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Beauty Specialist Retailers Highlight Expertise to Remain Relevant in a Competitive World

Daniel Latev, Global Head of Retailing Research, Euromonitor International

In a number of product areas, specialist retailers are losing share to mass merchandisers and Internet retailers, according to Euromonitor International. Retailers focusing on apparel, alcoholic drinks and electronics and appliances have lost their once-dominant positions in their industries, ceding ground to newer retailers or technologies.

Beauty Bucks the Trend

However, bucking this trend have been beauty specialist retailers such as Sephora and The Body Shop, among others, which have found a niche and strategies that have enabled them to compete, drive footfall at their stores and continue to prosper, despite the aggressive marketplace in which they operate.

On a global basis, between 2006 and 2011, beauty specialist retailers generated an additional $16.7 billion in sales and accounted for almost one-fifth of new beauty and personal care sales. This positive performance was broadly similar in all regions of the world, but the channel saw its greatest success in Eastern Europe, where it accounted for almost a third of all additional sales generated between 2006 and 2011, and the Middle East and Africa where it accounted for a 22% share of additional sales.

This sales growth has been achieved in spite of the expanding retail footprint of hypermarkets and supermarkets and the increasing influence of showrooming, which is seeing greater numbers of consumers finding products in one retailer’s store, researching prices over the Internet or via a mobile phone, and then buying the items elsewhere at a cheaper price.

Specific Strategies

So, what strategies are beauty specialist retailers employing in 2012 to be successful? Beauty specialists have been responding to changing consumer shopping patterns and the global recession—which have together boosted the fortunes of mass merchandisers and Internet retailers—by investing in their stores and adding to their product mix, especially in relation to private label ranges and the variety of services offered, while also looking to improve their online presence. Together, these various strands have enabled specialists to promote a stronger story to encourage new consumers to shop there, while fostering deeper levels of loyalty from committed shoppers.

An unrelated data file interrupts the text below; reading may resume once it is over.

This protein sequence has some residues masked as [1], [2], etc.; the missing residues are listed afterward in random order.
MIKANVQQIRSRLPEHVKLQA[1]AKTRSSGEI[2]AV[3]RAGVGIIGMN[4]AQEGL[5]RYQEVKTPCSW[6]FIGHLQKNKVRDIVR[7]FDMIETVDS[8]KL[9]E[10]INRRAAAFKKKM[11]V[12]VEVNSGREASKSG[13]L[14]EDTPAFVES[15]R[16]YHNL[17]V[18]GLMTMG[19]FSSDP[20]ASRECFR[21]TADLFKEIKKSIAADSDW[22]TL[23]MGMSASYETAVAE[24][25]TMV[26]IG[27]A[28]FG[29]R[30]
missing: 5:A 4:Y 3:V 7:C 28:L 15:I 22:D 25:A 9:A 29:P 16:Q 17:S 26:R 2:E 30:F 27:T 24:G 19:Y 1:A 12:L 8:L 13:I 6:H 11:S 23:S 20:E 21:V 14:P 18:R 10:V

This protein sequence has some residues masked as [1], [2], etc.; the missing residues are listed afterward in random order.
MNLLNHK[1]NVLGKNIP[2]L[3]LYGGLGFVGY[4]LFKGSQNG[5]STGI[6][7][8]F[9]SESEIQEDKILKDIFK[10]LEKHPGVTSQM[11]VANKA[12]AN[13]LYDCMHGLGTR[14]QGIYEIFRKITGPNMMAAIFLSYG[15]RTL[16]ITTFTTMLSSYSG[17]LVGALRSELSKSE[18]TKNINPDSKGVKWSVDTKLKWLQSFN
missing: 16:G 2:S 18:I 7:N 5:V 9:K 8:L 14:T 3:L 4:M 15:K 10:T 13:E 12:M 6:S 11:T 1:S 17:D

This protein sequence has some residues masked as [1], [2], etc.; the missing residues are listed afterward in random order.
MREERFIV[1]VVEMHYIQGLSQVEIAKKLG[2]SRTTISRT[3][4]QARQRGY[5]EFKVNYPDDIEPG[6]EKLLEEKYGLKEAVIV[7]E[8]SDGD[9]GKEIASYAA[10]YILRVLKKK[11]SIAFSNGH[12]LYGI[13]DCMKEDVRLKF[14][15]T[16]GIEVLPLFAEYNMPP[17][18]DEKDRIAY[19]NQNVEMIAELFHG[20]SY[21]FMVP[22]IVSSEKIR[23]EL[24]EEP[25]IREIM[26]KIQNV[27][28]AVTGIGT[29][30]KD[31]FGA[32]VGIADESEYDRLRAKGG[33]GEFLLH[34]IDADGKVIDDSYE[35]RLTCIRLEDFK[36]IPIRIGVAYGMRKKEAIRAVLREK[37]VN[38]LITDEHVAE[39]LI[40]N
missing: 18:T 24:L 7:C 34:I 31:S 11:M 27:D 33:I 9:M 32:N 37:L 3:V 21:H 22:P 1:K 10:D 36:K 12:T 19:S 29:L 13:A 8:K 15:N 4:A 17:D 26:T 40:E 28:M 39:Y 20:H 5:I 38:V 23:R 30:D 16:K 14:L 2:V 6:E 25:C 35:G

Two companies that have in recent years enjoyed an upturn in sales from rejuvenating their in-store environments have been Yves Rocher and The Body Shop. The former announced in late 2010 that it had seen an uplift in sales of around 17% at stores in Spain that had been revamped to its new ‘workshop concept,’—a performance that has been replicated in other markets such as Morocco, where sales rose by 7% in 2011.

The Body Shop, meanwhile, has boasted about the positive effects that the Pulse ‘experience-based’ store is having on its sales performance. The company acknowledges the products it sells are comparative with those of other retailers and, therefore, its stores must project a different message from those of its competitors. According to the company’s executive chairwoman Sophie Gasperment, the format has meant that “the average amount of time a consumer spends in our… stores has doubled, from an average of five minutes to more than 10. This shows a depth of interaction and communication we have witnessed.” In a world that is increasingly connected via the Internet and social media, generating a conversation and interacting with consumers will grow in importance, so The Body Shop’s evolution of its store format can only be applauded.

Moving Online

However, it is not just in store that beauty specialist retailers are improving the way they relate to consumers—it is also online. Hong Kong-based Sa Sa International has expanded the number of countries to which it will deliver its products, while French-based L’Occitane has said that it will look to develop its online presence, which in 2012 accounts for just a small percentage of turnover. Such steps have been mirrored by other retailers, enabling consumers to shop for specialists’ private label products as easily as they can buy branded equivalents.

In the short term, specialists will have to support their online presence through social media channels like Facebook, Pinterest and Twitter, among others. These avenues will enable beauty specialist retailers to highlight their differences to consumers and explain the stories around them that can encourage shoppers to maintain loyalty to a specific brand and inspire them to spend more on a similar product to that found in a mass merchandiser or online.

A Look Ahead

Moving forward, the competitive pressures on beauty specialist retailers are only likely to grow. To maintain the strong positions they have built up, companies will have to continue to innovate, both in store and, increasingly, online. However, as of 2012, they appear to be in a much stronger position than other specialists in the retailing world, and so at least many have a foundation on which to build, a position other specialists would love to be in.